The theatre, which has been existing since before written history and has become an inseparable part of societies, is one of the branches of art which has never lost its dynamism and importance since the ancient times. One of the primary aspects which has allowed this art form to find life and develop in different cultures and different spaces is the activity of translation. The roots of literary translation which require transforming a text into a targeted text which has equal value and style as created by the writer go back as early as the art of theatre. Among the literary translation types, translation of theatral texts comes to the fore with its unique characteristics and attributions in comparison to other types. In this study, two translations of the play “Woe from Wit,” written in 1823 by Aleksandr Sergeyevich Griboyedov, who has carried comedy theatre in Russian literature to its peak, from Russian to Turkish will be dealt with in cultural, social and linguistic terms, in relation to its emergence period within the scope of its source culture and its targeted culture. The first translation is the text translated by Zeynel Akkoc and Sahap Sıtkı Ilter in 1945, which has become a part of the Ministry of Culture’s classic works list. The second translation text to be analyzed is the joint work of Cenk Gundogdu and Engin Toprak, dated 2011. In the study, a text dependent analysis method will be made use of as the comparison style. The purpose of the study is to determine how much of a change the play ‘Woe from Wit’ has gone through in the 66 years since its first translation into Turkish, underline the translators’ choices, make a comparative description of the two different targeted texts in the target language in cultural, social and linguistic terms and interpret what kind of effects the translators’ choices have left on the readers.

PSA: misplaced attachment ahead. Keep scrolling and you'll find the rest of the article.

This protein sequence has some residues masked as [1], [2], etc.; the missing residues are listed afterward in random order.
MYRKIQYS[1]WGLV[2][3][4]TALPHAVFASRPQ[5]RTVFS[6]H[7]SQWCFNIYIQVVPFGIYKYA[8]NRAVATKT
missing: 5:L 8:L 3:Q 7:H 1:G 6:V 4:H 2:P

Theatre, Translation, Translator Choices, Translation Comparison